become savvier. gain e perience. %t goes beyond the concept of understanding human nature to understanding meaning. permitting them to overcome personal flaws or weaknesses. the detective also writes a competing narrative.Sub#ect 3rou% "nline +ate $ducation& 4no5ledge and Learning 6uesda7& Jul7 !1& 0!!8 Fictional detectives don’t fundamentally change over the course of a story. how the criminals they deal with are writing the script they are in. and the detective and her nemesis reveal themselves as author#creators. eidetic )e)or7& e<traordinar7 deductive reasoning s=ills& the abilit7 to read )inds& or gifted 5ith languages2 • 6he7 have ac>uired e<%ertise in a %rofession or unusual s=ill that gives the character interesting de%th or aids the detective2 6he7 )a7 be a %oet& a code brea=er& a forensic accountant& a %s7chiatrist& a che)ist& a %h7sician& a )athe)atician& or for)er or current %olice detective2 6he7 )a7 be a firear)s e<%ert& %ossess arcane =no5ledge of the histor7 of boo=binding and %a%er& the histor7 of the ?ivil @ar& 17th ?entur7 Art& but 5hatever it is& the =no5ledge is co)%rehensive and has e<acting de%th2 • In so)e 5a7s the detective is an outsider& )isunderstood& does not fit in& either b7 circu)stance or b7 endo5)ent2 So)e of our )ost )e)orable detectives have been so )arginali:ed the7 are loners2 Bet itCs this as%ect of the detective that not onl7 allo5s the reader to e)%athi:e and connect& it gives the detective an edge in solving cri)e2 'an7 ti)es the detective hides this as%ect of herself fro) others2 ItCs t7%icall7 onl7 the reader and confidants 5ho are a5are of it2 . how stories work. $etectives understand the criminal as an agent in a plot and with this understanding. "ut what draws readers to appreciate fictional detectives and to care for them and their success in the course of the story. !onversely. making them vulnerable in a new way. even over the course of a series. but their personalities remains intact. $etectives have a keen sense of narrative. What are the conventional character traits of the fictional detective? • 6he7 are usuall7 brilliant %eo%le& 5ith a %articular gift or strength& 8su%er %o5er9& or a)a:ing abilit7. +etective fiction is metafiction where the narrative seeks the interaction of the reader. They may undergo an e perience that requires transformation. how plot unravels. They may hone a skill. The device of the red herrings is an e ample of a false narrative. such an e perience may weaken or challenge them. remains consistent.

• 6he7 suffer fro) so)e sort of %h7sical& )ental or %s7chological challenge2 6hese challenges )a7 be te)%orar7 or %er)anent& li=e Ins%ector Alan 3rant in Jose%hine 6a7Cs Daughter of Time 5ho is te)%oraril7 laid u% as he solves the cri)e of *ichard III2 Bet other challenges are %er)anent2 P+ Ja)esC ins%ector +algliesh struggles 5ith the death of his 5ife and childD 'on= battles a s%ectru) of an<iet7& "?+& and a see)ingl7 endless list of %hobiasD (ol)es and (ouse fight addiction and generall7 donCt li=e %eo%leD Soo=ie Stac=house refers to her gift of tele%ath7 as a disabilit72 • 6he7 usuall7 have a tragic event or %s7chological trau)a lur=ing in their %ast2 6his is reall7 a s%ecific e<a)%le of the %revious definition suffer fro) a tragic event in their %ast2 • characteristic& but if the detective isnCt suffering fro) a challenge& loo= for this2 Juvenile or%han detectives al5a7s b7 6he7 al5a7s have so)eone 5ho is the ballast that %la7s b7 the rules but 5ho) the reader doesnCt value Eor if the7 do& itCs for the benefit of the detective2 6here is al5a7s tension bet5een the detective and the ballast2 (ouse and ?utt7 is a good e<a)%le of this =ind of relationshi%2 6he ballast is not a ne)esis& but can turn into one2 • 6he detective figure has a %o5erful sense of #ustice& but that does not )ean the7 al5a7s %ossess a full7 develo%ed sense of e)%ath72 +etective 3oren fro) Law & Order: Criminal Intent is a detective 5ho has an interesting sense of e)%ath7 for the cri)inal as 5ell as the victi)2 (is %eculiar& and so)eti)es& cri%%ling e)%ath7 leads hi) to his cri)inal but also leads hi) to self-destruction2 • • • 6hereCs so)ething about the) that is idios7ncratic& eccentric Eso)e distinctive )anneris)s that )a=e the) interesting& unusual even2 6he7 donCt %la7 b7 the rules2 6here is a thin line bet5een allure and re%ulsion2 "ne the one hand the reader )a7 adore the)& but )eeting the) could ver7 5ell be a disaster2 .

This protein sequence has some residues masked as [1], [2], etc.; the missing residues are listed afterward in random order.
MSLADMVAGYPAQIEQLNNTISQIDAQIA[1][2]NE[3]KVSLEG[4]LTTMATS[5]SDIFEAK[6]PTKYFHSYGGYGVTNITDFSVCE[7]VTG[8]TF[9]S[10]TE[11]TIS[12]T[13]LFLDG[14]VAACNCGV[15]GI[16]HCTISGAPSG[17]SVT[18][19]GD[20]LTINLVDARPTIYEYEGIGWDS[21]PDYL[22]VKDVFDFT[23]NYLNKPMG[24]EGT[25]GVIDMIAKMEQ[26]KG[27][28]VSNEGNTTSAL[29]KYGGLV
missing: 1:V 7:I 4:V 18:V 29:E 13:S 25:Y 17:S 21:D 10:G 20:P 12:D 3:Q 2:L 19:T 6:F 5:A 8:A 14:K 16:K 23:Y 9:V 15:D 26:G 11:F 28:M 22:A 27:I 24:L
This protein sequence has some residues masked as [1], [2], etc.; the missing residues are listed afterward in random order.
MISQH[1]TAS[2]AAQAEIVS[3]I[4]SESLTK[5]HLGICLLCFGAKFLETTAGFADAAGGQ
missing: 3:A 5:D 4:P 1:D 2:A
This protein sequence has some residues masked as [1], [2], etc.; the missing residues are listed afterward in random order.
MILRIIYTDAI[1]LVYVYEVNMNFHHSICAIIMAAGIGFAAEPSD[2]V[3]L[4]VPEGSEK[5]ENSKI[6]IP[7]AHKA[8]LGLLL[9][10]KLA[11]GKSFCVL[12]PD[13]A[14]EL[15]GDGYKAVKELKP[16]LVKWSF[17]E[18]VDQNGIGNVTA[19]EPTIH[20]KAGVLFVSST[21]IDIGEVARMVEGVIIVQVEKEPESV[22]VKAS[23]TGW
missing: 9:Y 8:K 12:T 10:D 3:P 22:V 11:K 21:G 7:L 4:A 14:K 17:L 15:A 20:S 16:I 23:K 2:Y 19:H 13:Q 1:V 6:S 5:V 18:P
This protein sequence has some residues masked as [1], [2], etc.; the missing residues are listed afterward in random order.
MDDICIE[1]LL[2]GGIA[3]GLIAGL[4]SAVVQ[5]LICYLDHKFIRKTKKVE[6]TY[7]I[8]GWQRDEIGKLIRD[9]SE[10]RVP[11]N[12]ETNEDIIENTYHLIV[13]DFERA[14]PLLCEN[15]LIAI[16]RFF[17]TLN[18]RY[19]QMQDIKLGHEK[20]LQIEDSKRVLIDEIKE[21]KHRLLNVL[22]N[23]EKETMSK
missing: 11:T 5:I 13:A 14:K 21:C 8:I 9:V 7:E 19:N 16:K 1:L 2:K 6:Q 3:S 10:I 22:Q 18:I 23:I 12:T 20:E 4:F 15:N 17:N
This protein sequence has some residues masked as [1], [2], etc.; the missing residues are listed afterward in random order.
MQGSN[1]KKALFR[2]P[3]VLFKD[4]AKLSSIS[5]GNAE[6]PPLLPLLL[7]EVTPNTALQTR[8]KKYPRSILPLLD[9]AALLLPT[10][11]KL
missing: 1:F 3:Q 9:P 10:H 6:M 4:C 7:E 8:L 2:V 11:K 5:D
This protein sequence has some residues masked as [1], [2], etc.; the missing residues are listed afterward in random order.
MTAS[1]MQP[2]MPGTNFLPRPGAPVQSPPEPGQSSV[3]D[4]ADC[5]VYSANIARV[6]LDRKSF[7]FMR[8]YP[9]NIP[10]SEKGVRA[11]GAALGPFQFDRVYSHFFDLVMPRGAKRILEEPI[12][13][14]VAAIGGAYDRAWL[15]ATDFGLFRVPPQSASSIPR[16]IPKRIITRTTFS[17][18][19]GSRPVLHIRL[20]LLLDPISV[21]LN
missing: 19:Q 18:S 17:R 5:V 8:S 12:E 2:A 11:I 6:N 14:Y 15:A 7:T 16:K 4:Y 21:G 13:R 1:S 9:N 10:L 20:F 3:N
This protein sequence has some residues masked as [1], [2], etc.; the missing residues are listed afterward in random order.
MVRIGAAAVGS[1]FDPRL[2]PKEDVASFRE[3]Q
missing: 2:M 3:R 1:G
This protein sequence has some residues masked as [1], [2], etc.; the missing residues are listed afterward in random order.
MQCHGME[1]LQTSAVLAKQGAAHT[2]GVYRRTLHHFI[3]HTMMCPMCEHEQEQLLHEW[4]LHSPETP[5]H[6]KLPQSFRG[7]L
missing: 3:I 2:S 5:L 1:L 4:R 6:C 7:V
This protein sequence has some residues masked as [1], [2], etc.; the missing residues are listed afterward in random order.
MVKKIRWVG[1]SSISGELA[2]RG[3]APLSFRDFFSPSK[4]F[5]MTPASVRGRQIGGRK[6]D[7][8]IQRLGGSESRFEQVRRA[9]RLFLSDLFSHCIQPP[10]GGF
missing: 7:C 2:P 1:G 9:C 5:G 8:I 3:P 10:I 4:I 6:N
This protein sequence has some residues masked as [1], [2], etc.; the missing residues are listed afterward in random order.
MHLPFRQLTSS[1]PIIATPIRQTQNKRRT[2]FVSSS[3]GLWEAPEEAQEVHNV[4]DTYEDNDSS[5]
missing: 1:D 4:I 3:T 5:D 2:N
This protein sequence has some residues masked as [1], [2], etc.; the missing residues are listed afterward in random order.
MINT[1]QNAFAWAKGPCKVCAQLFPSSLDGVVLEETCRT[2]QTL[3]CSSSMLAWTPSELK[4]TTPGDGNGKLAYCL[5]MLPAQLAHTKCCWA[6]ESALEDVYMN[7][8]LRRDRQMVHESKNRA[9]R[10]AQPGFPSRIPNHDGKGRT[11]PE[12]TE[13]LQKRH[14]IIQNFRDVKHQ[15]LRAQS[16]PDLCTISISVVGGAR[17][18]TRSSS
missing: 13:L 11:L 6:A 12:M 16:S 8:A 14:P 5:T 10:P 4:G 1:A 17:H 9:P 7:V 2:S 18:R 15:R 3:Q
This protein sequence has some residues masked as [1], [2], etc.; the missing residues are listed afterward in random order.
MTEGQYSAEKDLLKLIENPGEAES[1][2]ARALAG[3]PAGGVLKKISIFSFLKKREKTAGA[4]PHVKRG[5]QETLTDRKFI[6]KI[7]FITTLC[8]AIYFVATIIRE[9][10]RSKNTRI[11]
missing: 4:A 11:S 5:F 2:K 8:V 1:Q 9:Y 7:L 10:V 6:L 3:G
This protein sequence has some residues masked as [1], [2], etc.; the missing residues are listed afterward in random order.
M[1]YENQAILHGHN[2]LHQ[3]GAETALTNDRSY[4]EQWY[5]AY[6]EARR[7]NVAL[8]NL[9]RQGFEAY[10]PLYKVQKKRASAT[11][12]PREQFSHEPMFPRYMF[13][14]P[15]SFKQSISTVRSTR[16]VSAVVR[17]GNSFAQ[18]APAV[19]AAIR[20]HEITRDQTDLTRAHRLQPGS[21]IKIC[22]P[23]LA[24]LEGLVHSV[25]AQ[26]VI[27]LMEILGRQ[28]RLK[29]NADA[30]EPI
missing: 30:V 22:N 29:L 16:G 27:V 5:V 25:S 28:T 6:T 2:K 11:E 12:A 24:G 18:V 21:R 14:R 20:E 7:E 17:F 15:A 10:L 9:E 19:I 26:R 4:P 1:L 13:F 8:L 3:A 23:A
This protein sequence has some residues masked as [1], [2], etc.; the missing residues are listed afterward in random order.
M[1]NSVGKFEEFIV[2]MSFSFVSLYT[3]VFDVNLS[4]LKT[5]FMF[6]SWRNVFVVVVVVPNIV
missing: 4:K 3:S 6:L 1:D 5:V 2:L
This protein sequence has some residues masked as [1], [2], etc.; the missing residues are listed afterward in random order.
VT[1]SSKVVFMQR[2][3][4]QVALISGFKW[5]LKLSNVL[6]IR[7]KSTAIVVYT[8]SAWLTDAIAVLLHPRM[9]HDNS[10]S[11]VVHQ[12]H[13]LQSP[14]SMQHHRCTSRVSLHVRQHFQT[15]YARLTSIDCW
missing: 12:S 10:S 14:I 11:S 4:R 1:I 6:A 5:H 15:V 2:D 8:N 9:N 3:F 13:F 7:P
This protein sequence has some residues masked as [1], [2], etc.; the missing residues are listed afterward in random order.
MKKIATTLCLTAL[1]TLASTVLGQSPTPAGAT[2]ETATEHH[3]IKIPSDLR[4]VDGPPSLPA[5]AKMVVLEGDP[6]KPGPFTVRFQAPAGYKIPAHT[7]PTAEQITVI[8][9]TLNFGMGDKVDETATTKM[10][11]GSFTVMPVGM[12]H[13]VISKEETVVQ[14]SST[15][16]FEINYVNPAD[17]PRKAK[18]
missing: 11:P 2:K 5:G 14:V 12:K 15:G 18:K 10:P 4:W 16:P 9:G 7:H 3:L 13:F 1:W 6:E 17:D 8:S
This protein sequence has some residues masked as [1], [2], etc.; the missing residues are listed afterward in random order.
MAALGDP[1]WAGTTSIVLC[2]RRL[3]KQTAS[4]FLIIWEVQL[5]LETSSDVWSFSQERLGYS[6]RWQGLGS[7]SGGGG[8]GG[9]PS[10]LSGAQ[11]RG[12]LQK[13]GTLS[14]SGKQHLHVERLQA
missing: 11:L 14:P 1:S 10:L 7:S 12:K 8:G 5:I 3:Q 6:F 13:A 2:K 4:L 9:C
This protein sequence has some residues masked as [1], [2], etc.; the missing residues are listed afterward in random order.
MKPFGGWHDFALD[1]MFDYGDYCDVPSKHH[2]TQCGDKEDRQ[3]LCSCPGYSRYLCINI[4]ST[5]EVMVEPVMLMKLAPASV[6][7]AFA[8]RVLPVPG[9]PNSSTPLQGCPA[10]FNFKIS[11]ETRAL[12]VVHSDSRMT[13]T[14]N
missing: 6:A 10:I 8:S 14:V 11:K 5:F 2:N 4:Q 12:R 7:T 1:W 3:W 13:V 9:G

1. humbleness.• • • • • • • 6he7 often have a cri%%ling obsession2 6he7 are generall7 sic=ened b7 societ72 "ften& the7 have e<%erienced a fall fro) graceFso)ething ha%%ened to the)& such as losing an illustrious career2 6he7 are ulti)atel7 an enig)a2 6he7 do not li=e to receive hel% fro) others and thus trust ver7 fe5 %eo%le2 6he reader =no5s the detective best2 6he detective often has a rival 5ho %la7s b7 other rules& the official rules or the de%raved rules& and oftenti)es that rival beco)es %art of the cri)e/%roble)2 Gsuall7 the detectiveCs re%utation is on the line2 6he7 live in a li)inal situation& 5illing to ris= ever7thing2 Setting is i)%ortant to the detective stor7 as 5ell& the ti)e %eriod2 So)ething about the setting/ti)e %eriod is ill. htt%. cold 5ar& $d5ardian $ngland& %ost-9/11& %re#udice& tacit cover-u% of a cri)e& cons%irac7& and the detective often has to 5or= in a setting that is hostile to her efforts2 htt%.//a%rilbradle72net/0!11/!-/18/the-conventional-character-traits-of-the- fictional-detective/ • %n addition. a detective must possess other psychological characteristics such as inquisitiveness. and perseverance. $etectives must not accept anything at face value. but question everything they hear and see. suspicion.72ht)l Although ?hesterton 5as an e<tre)el7 %rolific 5riter (%roducing )ore than 1!! boo=s and his detective fiction re%resents onl7 a s)all %art of that out%ut& his -1 Hather Iro5nstories& collected in five volu)es beginning 5ith The Innocence of Father Brown (1911 &are b7 far his )ost %o%ular 5or=s2 Hather Iro5n de%arts fro) the 8scientific9 a%%roachto detection cha)%ioned b7 (ol)es in that& not5ithstanding his a%%earance of innocenceand naivet7& his theological training and his dee% a5areness of hu)an de%ravit7 endo5hi) 5ith re)ar=able insights into the )indsFeven the soulsFof cri)inal sus%ects2 (isinvestigations are grounded on intuition and divine ins%iration )ore than on the logicalanal7sis of )aterial evidence2 Indeed& ?hestertonCs fiction leans to5ard ro)ance insteadof realis)& rel7ing on a sort of e<aggeration and surface si)%lification in order to focus)ore forcefull7 on the ideas underl7ing the stor72 Such fiction has the >ualit7 of )oralfable or %arable2 ?ritic Ian "usb7 sees as the greatest strength of the Hather Iro5nstories 8the 5a7 the7 e)bed the detective %u::le in a )eta%h7sical-cu)-theological fable5ithout )a=ing it an7 less satisf7ing as a %u::le29 Innovations in Mystery and Detective Fiction)ore by *onald @al=er .//5552directessa7s2co)/vie5%a%er/1. self discipline.